One of my least favourite genres is Middle Class Adultery as I always think that there’s too little at stake. It’s not like Othello where the merest suspicion of cheating on your husband will get you a dagger through the chest; in modern times as long as you make sure you get the good CDs then you might as well leave the offending partner. Peter Nichols’ Passion Play certainly makes me examine my prejudice: it succeeds by dint of a playfully witty script, some intriguing ideas about the nature of monogamy and four heartfelt, emotionally rich performances. If nothing else I learned that the reason I think that adultery lacks significance has probably something to do with being a man.
Eleanor (Zoë Wanamaker) and James (Owen Teale) are comforting their friend Kate (Annabel Scholey) on the death of her lover Albert. Kate is the young common-law widow who stole the much older Albert from the couple’s friend Agnes (Sian Thomas). Agnes is still bitter and feels that her quest to destroy Kate is a case of “fighting evil“. Eleanor thinks her friend should be more forgiving, leading Agnes to say, with an irony Eleanor can’t immediately appreciate, “you can only tell me to forgive because you haven’t the vaguest idea how this experience feels“. Needless to say Eleanor gets to feel this experience very soon as Kate starts to pursue her husband.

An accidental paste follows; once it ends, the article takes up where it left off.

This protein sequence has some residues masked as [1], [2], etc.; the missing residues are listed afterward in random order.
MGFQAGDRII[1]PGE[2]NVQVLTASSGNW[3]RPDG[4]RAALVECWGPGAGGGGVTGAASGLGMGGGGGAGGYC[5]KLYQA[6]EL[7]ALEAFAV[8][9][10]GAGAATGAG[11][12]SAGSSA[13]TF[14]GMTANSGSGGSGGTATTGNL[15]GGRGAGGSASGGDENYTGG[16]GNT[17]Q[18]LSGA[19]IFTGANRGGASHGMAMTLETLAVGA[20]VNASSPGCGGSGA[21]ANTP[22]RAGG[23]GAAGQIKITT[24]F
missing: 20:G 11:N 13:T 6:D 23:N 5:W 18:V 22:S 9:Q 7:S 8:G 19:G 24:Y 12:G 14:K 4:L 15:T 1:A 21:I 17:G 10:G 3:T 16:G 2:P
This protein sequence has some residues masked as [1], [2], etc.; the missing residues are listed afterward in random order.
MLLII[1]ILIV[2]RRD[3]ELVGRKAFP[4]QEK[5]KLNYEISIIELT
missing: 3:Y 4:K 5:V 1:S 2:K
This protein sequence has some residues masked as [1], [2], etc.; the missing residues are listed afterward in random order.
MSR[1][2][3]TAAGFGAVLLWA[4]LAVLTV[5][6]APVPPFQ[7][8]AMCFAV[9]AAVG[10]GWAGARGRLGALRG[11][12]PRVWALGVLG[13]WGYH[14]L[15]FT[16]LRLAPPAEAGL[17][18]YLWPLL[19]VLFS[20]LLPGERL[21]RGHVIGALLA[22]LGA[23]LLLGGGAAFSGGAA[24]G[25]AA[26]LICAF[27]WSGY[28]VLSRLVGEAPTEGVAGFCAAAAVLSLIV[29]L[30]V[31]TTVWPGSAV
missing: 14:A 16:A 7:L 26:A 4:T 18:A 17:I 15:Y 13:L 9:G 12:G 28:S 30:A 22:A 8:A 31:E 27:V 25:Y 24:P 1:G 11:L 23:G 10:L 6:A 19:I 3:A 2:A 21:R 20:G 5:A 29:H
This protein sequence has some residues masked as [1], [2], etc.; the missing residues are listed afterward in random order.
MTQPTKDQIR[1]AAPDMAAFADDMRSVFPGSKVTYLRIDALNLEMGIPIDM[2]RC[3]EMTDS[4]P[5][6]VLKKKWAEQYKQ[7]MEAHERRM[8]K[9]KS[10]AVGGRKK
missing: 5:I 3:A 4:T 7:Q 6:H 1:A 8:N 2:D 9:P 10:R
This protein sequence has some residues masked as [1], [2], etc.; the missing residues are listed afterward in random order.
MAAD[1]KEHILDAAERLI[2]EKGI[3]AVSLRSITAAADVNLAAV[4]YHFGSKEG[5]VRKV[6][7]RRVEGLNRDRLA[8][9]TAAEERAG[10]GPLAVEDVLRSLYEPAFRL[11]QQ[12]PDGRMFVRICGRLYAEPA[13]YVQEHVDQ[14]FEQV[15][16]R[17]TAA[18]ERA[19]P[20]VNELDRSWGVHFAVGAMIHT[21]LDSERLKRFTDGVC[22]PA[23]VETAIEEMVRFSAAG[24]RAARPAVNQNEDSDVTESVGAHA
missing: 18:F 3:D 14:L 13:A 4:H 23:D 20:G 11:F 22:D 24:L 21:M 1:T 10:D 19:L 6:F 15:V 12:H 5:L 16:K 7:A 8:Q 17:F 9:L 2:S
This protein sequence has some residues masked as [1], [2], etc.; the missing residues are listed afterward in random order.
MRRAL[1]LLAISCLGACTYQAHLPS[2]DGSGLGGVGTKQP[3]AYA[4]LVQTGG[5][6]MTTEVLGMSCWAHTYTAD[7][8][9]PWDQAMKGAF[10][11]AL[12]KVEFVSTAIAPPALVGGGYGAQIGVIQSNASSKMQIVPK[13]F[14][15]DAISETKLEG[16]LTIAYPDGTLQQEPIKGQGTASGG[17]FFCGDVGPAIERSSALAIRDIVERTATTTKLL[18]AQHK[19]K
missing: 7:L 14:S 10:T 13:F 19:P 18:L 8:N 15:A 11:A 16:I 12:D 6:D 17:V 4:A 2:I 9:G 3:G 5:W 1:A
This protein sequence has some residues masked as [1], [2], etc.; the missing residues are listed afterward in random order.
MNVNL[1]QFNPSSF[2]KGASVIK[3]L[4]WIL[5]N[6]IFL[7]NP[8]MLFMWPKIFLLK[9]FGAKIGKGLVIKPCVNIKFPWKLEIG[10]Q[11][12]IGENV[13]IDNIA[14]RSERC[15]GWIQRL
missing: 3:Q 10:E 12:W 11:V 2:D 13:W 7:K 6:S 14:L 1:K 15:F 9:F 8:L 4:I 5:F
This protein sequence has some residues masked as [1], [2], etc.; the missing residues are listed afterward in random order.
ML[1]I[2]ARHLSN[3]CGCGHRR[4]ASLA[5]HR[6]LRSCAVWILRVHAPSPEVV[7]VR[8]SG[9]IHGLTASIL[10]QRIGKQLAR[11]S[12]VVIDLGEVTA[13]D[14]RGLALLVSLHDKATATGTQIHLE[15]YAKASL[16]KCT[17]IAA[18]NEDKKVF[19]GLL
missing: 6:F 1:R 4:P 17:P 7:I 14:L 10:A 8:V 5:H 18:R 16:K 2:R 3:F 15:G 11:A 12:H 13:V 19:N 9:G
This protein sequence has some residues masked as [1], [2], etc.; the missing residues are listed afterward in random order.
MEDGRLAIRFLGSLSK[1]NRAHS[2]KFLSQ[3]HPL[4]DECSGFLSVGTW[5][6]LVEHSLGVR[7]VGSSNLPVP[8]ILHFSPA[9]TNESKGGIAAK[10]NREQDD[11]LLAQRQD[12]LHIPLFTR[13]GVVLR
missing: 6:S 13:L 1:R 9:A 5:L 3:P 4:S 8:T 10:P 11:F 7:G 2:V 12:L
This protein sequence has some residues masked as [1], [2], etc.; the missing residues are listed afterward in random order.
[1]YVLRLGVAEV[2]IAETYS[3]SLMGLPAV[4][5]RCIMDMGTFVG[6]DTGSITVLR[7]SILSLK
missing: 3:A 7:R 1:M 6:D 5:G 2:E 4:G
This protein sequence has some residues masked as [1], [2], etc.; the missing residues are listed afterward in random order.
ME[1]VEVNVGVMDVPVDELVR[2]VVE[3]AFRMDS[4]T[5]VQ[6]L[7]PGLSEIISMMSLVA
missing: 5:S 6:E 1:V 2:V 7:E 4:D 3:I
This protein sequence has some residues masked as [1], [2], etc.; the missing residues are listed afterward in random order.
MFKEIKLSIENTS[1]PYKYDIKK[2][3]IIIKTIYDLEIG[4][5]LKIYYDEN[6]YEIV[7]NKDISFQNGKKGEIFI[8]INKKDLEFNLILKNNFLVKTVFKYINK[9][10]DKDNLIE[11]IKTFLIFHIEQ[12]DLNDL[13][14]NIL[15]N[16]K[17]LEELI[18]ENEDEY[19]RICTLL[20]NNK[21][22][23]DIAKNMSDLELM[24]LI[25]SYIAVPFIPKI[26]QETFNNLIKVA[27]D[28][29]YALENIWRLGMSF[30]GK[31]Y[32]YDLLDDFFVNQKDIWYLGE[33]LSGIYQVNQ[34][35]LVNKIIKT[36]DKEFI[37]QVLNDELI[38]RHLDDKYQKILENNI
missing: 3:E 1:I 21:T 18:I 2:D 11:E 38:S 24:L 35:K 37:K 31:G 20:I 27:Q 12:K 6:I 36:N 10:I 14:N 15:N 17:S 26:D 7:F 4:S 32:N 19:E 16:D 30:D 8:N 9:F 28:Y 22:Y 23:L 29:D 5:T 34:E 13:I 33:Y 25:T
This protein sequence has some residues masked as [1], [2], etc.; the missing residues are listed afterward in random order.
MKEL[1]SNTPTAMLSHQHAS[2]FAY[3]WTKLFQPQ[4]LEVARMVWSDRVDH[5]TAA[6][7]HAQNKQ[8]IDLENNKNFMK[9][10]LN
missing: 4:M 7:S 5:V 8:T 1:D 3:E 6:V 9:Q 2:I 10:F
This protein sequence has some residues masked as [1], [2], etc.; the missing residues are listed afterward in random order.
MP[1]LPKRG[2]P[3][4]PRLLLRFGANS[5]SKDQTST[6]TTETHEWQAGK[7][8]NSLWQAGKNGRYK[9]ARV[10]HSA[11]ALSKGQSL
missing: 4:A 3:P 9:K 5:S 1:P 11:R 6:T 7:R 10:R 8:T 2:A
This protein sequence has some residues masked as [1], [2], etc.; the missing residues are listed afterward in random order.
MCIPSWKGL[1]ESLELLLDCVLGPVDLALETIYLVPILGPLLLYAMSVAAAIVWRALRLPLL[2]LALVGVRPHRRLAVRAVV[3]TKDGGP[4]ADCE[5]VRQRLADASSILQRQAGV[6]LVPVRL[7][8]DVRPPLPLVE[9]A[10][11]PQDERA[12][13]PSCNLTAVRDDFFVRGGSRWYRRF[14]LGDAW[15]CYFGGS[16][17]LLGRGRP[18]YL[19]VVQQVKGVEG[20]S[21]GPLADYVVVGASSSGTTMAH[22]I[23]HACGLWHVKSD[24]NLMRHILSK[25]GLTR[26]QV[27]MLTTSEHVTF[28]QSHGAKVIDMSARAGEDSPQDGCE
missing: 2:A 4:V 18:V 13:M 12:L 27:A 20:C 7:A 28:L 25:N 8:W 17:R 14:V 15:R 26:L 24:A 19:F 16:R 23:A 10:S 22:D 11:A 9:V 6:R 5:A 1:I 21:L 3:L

What marks Passion Play out from the usual run-of-the-mill adultery piece (such as Stoppard’s wildly overpraised The Real Thing) is the intriguing idea of having both Eleanor and James played by two actors, one showing how the character acts in the real world, the other showing the thoughts underlying the outward projections. Samantha Bond and Oliver Cotton both give accounts of their respective character’s psyches which perfectly complement, yet give an extra dimension, to their worldly counterparts.
The only weak part of the writing is the woman who’s the necessary catalyst for the events. Kate is an amoral seducer of men’s husbands – the older the better – and pretty much any man she comes into contact with. Her life consists of swanning round the world, buying expensive clothes, taking the occasional photograph to be exhibited in modish West End galleries, and having an incredible amount of sex. In many respects she seems to have wandered in from a Jackie Collins novel.
However, the play taken as a whole is an intelligent, gripping and acidly funny examination of the lies, the self-deceit and the contradictions that can be the end result of an act as simple as sleeping with a woman who’s not your wife.
Continues at the Theatre Royal until Saturday 27 April.